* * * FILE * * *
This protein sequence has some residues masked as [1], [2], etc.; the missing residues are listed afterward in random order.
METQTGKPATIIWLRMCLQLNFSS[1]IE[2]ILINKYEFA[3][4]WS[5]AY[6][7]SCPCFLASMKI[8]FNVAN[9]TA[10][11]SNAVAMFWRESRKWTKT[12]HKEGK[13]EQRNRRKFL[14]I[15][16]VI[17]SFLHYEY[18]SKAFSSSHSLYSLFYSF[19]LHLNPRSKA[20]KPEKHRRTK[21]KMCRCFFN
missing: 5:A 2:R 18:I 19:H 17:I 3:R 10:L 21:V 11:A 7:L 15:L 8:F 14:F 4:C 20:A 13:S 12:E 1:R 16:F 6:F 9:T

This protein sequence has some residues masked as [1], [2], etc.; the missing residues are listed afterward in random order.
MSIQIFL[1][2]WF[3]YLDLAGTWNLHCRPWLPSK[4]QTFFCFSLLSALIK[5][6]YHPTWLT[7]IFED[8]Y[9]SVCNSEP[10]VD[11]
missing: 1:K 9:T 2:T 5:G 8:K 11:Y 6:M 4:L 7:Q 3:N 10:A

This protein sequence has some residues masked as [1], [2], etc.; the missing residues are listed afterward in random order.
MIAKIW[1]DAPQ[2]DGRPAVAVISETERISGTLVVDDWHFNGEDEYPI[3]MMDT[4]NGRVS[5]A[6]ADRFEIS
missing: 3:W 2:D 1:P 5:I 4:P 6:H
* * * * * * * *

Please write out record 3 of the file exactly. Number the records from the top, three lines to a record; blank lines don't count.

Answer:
This protein sequence has some residues masked as [1], [2], etc.; the missing residues are listed afterward in random order.
MIAKIW[1]DAPQ[2]DGRPAVAVISETERISGTLVVDDWHFNGEDEYPI[3]MMDT[4]NGRVS[5]A[6]ADRFEIS
missing: 3:W 2:D 1:P 5:I 4:P 6:H